Suit Targets Avago's Optical Patent
It's not a frivolous lawsuit. The Danish company, IPtronics A/S , makes laser-driver chips that are used in QSFP modules all over the place. Almost. "We supply pretty much the whole industry that's not Avago," IPtronics Chairman Martin Rofheart says.
This all started in 2010, when Avago sued IPtronics for patent infringement. For what Rofheart says are procedural reasons, IPtronics didn't get a chance to fire back until last week, when it filed its lawsuit in California federal court.
The suit claims that Avago, as part of an Institute of Electrical and Electronics Engineers Inc. (IEEE) agreement, was contractually obligated to disclose any patents essential to the small form-factor (SFF) standards.
"Avago failed to disclose that they were 'of the mind,' as a lawyer would say, that the patent would cover an aperture of every size," says Rofheart. (The aperture part is key to the suit -- more on that in a bit.)
The case points to a sticky aspect of standards-setting. Most standards bodies require companies to share any essential patents, those that the standard can't be implemented without. The sharing doesn't have to be free; the technology can be licensed for fair, reasonable and non-discriminatory terms. (Lawyers abbreviate it as (F)Rand.)
A similar legal fight brewed up around chipmaker Rambus Inc. (Nasdaq: RMBS) in the early 2000s. Rambus was alleged to have crafted key patents knowing full well that they'd be essential to memory standards that were being developed in the late '90s.
Rambus ultimately prevailed in that case, and a Federal Trade Commission antitrust investigation ultimately went for naught as well.
IPtronics isn't prepared to go Rambus on this case and drop monopolization accusations on Avago, Rofheart says. But he does contend that Avago isn't acting fairly.
Lasers and apertures
Avago's patent describes a laser module based on a vertical-cavity surface-emitting lasers (VCSEL). (If you want to look it up, it's No. 5,359,447: "Optical Communication With Vertical-Cavity Surface-Emitting Laser Operating in Multiple Transverse Modes.")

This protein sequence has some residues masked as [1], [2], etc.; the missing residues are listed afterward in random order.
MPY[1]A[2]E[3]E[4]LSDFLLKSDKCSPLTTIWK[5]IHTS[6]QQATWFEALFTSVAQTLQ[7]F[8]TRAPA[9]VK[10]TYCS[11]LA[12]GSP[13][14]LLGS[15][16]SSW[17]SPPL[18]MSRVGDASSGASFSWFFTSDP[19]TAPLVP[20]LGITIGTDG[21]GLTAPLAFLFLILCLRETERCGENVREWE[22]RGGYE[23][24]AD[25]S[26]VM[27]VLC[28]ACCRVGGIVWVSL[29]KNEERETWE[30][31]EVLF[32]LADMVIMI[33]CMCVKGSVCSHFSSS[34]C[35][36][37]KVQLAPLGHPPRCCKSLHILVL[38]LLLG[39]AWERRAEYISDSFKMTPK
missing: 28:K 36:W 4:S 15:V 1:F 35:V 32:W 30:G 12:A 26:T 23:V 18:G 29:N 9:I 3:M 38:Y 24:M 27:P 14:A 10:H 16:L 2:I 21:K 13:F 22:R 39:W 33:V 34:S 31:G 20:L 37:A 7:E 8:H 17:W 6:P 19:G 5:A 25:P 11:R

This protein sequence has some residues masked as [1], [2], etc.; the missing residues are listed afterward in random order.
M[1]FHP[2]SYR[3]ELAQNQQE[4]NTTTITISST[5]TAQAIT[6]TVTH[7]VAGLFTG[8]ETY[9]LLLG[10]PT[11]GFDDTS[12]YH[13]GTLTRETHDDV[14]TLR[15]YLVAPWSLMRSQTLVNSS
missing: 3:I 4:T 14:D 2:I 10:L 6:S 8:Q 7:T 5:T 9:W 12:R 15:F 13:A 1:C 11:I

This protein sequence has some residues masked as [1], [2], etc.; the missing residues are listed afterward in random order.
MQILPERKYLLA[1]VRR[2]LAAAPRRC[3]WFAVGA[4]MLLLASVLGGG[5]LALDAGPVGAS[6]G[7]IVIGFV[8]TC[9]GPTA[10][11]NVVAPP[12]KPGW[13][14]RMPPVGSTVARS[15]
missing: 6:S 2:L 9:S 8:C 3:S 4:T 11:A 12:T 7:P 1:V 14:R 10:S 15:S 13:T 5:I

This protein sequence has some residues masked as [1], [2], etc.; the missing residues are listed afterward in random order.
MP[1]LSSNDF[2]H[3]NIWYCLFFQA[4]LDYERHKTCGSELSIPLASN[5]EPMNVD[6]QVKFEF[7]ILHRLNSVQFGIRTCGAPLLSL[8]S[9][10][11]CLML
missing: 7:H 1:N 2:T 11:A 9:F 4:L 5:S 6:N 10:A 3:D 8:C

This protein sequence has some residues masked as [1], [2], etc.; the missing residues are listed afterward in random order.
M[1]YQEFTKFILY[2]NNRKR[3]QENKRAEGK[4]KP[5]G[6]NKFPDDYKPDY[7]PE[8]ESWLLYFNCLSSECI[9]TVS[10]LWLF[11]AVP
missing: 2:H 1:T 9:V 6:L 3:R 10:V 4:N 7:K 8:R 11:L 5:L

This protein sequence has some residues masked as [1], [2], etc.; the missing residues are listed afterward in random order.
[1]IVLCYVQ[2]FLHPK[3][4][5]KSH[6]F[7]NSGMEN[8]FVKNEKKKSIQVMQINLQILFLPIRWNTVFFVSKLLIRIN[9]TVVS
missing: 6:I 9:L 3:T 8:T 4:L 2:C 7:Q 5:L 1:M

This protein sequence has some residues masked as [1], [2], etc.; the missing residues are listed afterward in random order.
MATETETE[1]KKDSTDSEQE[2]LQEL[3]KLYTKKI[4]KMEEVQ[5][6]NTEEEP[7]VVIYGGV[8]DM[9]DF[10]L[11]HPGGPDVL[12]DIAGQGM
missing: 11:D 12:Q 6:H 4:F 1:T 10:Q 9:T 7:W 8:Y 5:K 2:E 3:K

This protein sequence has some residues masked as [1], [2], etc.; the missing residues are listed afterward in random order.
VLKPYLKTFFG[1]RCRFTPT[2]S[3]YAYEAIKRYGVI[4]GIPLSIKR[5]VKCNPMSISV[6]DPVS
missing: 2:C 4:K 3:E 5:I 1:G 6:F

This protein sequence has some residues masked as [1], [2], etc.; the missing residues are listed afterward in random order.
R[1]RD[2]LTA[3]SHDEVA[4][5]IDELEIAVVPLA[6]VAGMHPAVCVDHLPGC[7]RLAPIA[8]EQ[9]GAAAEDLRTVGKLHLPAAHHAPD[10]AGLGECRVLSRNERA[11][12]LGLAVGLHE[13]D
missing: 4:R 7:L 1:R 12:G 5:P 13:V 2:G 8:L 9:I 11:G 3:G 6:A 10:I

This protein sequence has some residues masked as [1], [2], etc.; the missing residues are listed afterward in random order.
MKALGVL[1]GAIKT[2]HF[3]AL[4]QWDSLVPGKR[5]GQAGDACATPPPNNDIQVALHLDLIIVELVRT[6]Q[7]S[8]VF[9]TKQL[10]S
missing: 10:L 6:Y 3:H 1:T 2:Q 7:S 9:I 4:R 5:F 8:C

Rofheart explains the patent this way: It covers the creation of an optical interface module by using VCSELs, multimode light, multimode fiber and a laser-driver chip. (The patent doesn't use the term "laser driver" but spells out technology that does the same thing, IPtronics says.)
Avago already used this patent to sue Emcore Corp. (Nasdaq: EMKR). Emcore fought back, even bringing the case before the ITC, but eventually lost -- because of that aperture thing.
Avago's patent happens to specify that the laser have an aperture larger than eight microns. That's why Emcore lost, according to Rofheart. A smaller-aperture laser wouldn't violate the patent, so the ITC ruled that Emcore had a workaround.
Avago covered up that possibility in its 2010 suit against IPtronics. Evoking a "doctrine of equivalents" -- a bit of legal logic saying certain similar works are pretty much equivalent to what's in the patent -- Avago asserted that the '447 patent also applies to apertures not larger than 8 microns.
Under that argument, any VCSEL-based arrangement similar to the one in question would violate the patent, which, according to IPtronics, means any short-reach, multimode, VCSEL-based module is in violation.
"That door has now been closed," Rofheart says, no pun intended. (Get it? Aperture? Closed ... ?)
That would be trouble for IPtronics's clients, the module companies also selling 40Gbit/s QSFPs based on four 10Gbit/s VCSELs. And the argument will probably extend into 100Gbit/s as well, for both 10x10Gbit/s designs and for upcoming 4x25Gbit/s ones, Rofheart claims.
Avago didn't return an email from Light Reading asking for comment. But Rofheart is doing all he can to get the word out about IPtronics's case.
His opinion is that Avago filed the suit figuring a Danish company wouldn't want a long fight and wouldn't bother brushing up on its U.S. legal options. "It's our thinking they would like to take the VCSEL node all for themselves, and with one arrow, they can hit pretty much every competitor," says Rofheart, who's based in the United States.
— Craig Matsumoto, Managing Editor, Light Reading